Have you ever gotten stuck in that rut where you:
1) Want to use some personal toiletry product you’ve bought (i.e. shampoo, lotion)
2) Feel like the product might be too old
3) Don’t use it because you feel like it might be too old
4) Continue to keep the product around because at some point in the future you might decide the product isn’t too old after all
Am I the only person who has experienced this?
There are a couple of bottles of lotion that I’ve been feeling this way about for the past year. I hate to throw them out because they’re from the Body Shop so they’re good quality and were fairly expensive. However, the likelihood of me actually getting desperate enough to use them gets more and more remote the older they get. I already can’t remember when I didn’t have them, which seems problematic in and of itself. I think I should always be able to remember life before my bottles of lotion. This is starting to sound like a ridiculous problem. I think this blog post is inspiring me to finally throw them away!
While I’m on the subject of personal toiletries, I bought a new kind of mascara called Nature Blast or something like that. It comes in a green container (thus bringing to mind things like trees and other natural substances), and it’s (apparently?) better for your eyes. I brought the container home and read the back. It claims that it substitutes beeswax for “synthetic polymers”. (You hear that, Dad? If you’re looking for extra uses for that beeswax, consider natural beauty products!) Unfortunately, when I read the ingredients list, it still contains parabens which are the main thing I was hoping to avoid by buying “Nature Blast” in a green container. “Natural” is definitely not a regulated term at all.
I can’t believe we’ve almost reached the weekend! On Saturday night Mike and I are going to the Seattle Symphony. A friend of mine at work has season tickets, but he and his wife aren’t able to make it this Saturday so he gave the tickets to me. I’m excited! I was really impressed with the Pacific Northwest ballet when I saw the nutcracker back in December, and I’m sure the symphony will also be really good! The weather is also supposed to be a little warmer this weekend, so that will be nice too.
On an interesting, but completely unrelated-to-everything note, I’m going to throw a trivial problem out there that’s been bugging me and see if there’s anyone as geeky as me who’s interested in a solution.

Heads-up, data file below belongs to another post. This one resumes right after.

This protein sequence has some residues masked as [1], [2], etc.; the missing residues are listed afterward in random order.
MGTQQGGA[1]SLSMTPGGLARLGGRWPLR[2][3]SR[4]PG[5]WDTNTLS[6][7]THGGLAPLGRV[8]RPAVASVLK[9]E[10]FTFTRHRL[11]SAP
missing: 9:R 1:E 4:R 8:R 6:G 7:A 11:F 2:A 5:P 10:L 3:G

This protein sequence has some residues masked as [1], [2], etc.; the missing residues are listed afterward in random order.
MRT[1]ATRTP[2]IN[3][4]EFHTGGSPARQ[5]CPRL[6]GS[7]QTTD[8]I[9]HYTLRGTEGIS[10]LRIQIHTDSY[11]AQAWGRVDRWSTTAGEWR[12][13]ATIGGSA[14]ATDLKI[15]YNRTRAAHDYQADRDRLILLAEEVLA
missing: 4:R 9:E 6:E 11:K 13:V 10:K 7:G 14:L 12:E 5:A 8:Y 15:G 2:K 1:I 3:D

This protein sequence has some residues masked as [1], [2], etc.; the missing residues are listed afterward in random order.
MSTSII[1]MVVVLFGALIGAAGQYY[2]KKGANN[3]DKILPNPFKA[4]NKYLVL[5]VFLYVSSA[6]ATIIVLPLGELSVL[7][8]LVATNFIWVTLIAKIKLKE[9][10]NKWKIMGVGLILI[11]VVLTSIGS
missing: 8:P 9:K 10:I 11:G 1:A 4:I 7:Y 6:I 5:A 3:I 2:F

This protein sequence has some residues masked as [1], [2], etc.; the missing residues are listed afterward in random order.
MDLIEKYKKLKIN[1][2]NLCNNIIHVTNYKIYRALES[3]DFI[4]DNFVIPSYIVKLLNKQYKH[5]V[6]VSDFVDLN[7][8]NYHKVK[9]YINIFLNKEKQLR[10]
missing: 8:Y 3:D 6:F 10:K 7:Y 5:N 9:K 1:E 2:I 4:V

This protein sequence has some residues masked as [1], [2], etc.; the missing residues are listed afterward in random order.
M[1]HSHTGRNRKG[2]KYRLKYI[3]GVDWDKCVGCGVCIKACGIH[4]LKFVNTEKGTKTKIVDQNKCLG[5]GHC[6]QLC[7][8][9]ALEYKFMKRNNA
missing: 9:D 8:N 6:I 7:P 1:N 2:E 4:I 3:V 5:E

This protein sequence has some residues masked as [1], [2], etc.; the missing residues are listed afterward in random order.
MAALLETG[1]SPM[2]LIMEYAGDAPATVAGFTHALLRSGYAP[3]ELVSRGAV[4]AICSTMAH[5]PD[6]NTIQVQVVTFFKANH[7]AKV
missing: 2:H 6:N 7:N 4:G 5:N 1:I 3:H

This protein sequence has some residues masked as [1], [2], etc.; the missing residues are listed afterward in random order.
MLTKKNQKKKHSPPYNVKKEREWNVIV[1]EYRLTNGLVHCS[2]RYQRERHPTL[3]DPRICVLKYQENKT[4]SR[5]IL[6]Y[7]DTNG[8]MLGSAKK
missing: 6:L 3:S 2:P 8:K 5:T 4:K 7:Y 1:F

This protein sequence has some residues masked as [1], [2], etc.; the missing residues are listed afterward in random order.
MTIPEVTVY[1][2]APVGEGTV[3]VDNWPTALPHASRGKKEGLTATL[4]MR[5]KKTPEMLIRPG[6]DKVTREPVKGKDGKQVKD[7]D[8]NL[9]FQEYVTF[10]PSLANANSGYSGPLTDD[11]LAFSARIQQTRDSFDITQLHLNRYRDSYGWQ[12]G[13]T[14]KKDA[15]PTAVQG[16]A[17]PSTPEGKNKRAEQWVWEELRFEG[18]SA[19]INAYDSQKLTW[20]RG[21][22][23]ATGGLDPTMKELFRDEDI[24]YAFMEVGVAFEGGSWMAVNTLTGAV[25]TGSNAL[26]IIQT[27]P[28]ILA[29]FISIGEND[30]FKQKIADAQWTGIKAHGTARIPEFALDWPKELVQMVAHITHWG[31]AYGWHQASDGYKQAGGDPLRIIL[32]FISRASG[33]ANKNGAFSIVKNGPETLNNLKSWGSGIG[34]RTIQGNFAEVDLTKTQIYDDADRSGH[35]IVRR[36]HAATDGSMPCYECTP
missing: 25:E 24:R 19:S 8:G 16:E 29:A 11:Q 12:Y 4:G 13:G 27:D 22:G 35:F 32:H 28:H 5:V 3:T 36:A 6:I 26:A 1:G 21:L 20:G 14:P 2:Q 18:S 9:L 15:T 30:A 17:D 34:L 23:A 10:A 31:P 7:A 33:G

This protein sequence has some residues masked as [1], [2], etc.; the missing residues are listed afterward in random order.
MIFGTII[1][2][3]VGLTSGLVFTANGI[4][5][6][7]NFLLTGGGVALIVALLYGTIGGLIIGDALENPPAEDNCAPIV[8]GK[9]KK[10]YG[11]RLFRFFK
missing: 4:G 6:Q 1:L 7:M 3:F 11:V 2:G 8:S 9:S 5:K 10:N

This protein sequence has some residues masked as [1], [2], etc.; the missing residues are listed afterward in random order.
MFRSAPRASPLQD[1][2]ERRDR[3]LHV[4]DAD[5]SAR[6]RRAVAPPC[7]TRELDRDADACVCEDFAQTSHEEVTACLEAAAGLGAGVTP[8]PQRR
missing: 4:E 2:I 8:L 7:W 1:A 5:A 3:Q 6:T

When I was sick this past week, I ate a lot of carrot soup. I get the carrot soup from Trader Joe’s and it comes in a boxed carton that contains four cups. I have small little soup bowls that I microwave the soup in that contain just a little over a cup worth of liquid (probably about a cup and an eighth or something like that). When I microwave the soup, I stretch a paper towel over the top of the soup bowl and tuck it in underneath the soup bowl to prevent splatters from getting my microwave messy. I always microwave a cup of soup for the same amount of time.
I realize this is a lot of uninteresting background info. 🙂
So, my problem is that about half the time the soup soaks through the paper towel on top of the bowl and spills over the side of the soup bowl. But only about half of the time. Why is this? Since it’s the same soup, the same bowl, the same microwave, the same amount of time…. why doesn’t it either bubble over all of the time or none of the time?
Here are ideas I’ve considered.
1) The soup is not truly homogenous. The soup is thinner at the top and heavier towards the bottom because any tiny carrot particles tend to settle towards the bottom. So the bowls of soup I’m microwaving aren’t truly identical. I’ve tried to mitigate this by shaking the soup prior to pouring it, but I’m sure it’s still not completely homogenous.
2) There’s a variation in temperatures of the soup. If I am starting a box of soup, the soup is at room temperature. If I’ve already started a box, I’m getting the soup from the fridge and it starts out colder.
3) My microwave is not as reliable about its power as I’m assuming it will be. I have no idea how to investigate this.
I’ve determined that #2 isn’t the problem (or at least it isn’t the only problem), because I have seen the soup overflow when I’m dealing with both cold and room temperature soup. I realize this is a totally random topic. However, given that, does anyone have thoughts on what the problem could be?